I’ve been cranky lately. For the second time in several months, I’ve picked up a book that I have enjoyed and was anxious to get to the climax of, only to find at the very end NO climax and a “to be continued” with an ad to buy the next book in the series. I’m not averse to a continuing story, I’m just not happy to find out that’s what I’ve got after I’ve read the entire book and was looking for a satisfying resolution. In checking back with the book descriptions, I did not find any clear evidence that these books were only part of the larger story. Yes, they say they’re a series; no, they don’t say you have to read them all to get the full story.
It got me to thinking that there are actually two types of series books out there. According to Wikipedia, a series will typically share a common setting, story arc and characters, for example in crime fiction, adventure or science fiction (i.e. James Bond novels). Although the books have these things in common, they do not link to each other in a chronological way. Each book can stand alone and has its own story arc that comes full circle by the time the book is done. You might choose to read others in the series, but if you don’t, you won’t miss out on a larger, overarching story.
A serial, by contrast, is when a single large work is broken up into separate installments and must be read in order and in its entirety to grasp the larger story (like Lord of the Rings). Each book depends on the one(s) before, and reading out of order or reading only a single book will only confuse and frustrate the reader.
The Evil Mastermind wrote about Series vs. Serials here.
I believe it’s the author’s job to not irritate the reader. I believe it’s the author’s job to make it very clear what the reader can expect from a book they buy. I’ve heard from other authors that they’ve seen similar discussions (and general grumpiness) in some of the forums online. We’ve even written about it here before on IU – reader response to that author’s mislabeled serial was ugly. I would sincerely hope that no authors think it’s a good idea to purposely fail to mention that the books are linked and use the cliff-hanger endings to rope readers into buying more books. I’d like to give them the benefit of the doubt, because anything else is just cheating. No one likes a cheat.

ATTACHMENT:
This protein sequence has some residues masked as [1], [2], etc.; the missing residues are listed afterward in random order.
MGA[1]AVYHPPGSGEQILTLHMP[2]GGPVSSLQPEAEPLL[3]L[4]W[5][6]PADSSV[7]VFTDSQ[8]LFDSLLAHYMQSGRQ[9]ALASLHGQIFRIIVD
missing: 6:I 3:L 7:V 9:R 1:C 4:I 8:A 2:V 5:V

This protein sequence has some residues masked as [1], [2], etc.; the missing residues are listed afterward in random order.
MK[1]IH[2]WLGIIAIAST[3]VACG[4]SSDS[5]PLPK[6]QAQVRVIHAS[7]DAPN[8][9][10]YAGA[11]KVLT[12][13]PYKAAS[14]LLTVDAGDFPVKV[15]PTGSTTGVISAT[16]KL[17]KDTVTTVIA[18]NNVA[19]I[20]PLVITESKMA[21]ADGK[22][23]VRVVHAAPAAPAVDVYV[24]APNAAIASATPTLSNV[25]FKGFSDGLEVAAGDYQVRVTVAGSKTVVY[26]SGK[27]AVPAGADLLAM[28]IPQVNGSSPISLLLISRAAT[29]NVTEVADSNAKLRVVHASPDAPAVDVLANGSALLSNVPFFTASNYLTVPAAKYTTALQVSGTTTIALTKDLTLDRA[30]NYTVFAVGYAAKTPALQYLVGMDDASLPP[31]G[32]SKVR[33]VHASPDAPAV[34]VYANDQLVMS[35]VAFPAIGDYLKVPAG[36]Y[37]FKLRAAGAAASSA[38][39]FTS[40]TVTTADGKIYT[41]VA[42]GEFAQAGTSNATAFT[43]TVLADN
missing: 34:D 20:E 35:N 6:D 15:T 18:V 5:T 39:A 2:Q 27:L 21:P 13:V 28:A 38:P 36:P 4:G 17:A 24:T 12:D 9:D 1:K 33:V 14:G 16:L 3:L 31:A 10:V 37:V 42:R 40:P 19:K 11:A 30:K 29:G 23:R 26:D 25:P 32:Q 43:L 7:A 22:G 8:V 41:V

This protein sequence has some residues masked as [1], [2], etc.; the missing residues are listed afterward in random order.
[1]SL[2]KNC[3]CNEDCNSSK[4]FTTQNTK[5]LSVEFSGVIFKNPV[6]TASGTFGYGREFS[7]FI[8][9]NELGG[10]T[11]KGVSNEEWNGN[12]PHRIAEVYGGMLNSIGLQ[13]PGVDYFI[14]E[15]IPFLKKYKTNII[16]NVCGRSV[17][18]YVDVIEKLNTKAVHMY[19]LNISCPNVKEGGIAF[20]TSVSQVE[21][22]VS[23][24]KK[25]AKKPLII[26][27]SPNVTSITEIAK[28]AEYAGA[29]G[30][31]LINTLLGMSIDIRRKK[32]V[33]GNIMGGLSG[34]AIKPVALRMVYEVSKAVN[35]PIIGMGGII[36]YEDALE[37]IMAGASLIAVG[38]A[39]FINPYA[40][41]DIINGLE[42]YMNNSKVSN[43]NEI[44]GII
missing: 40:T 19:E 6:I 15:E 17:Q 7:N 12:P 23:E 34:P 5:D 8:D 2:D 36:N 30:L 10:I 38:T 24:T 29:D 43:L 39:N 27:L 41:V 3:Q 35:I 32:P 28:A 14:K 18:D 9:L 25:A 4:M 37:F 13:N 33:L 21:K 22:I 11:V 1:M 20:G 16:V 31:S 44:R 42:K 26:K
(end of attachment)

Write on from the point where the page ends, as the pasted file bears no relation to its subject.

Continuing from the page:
Personally, I would love to see some standard practice in use so it would be easy to tell the difference between these two types of series. I’m not exactly sure what that would look like, but I’m certainly open to suggestions so my question to all you readers out there is: what’s the best way for an author to communicate to you that the story requires reading more than one book? What tells you the book is not a stand-alone? That’s it’s an installment? That it’s No 1, 2, or 3 in a series? What’s the giveaway that the single book you’re buying is not the end of the story? And I really hope series authors are paying attention.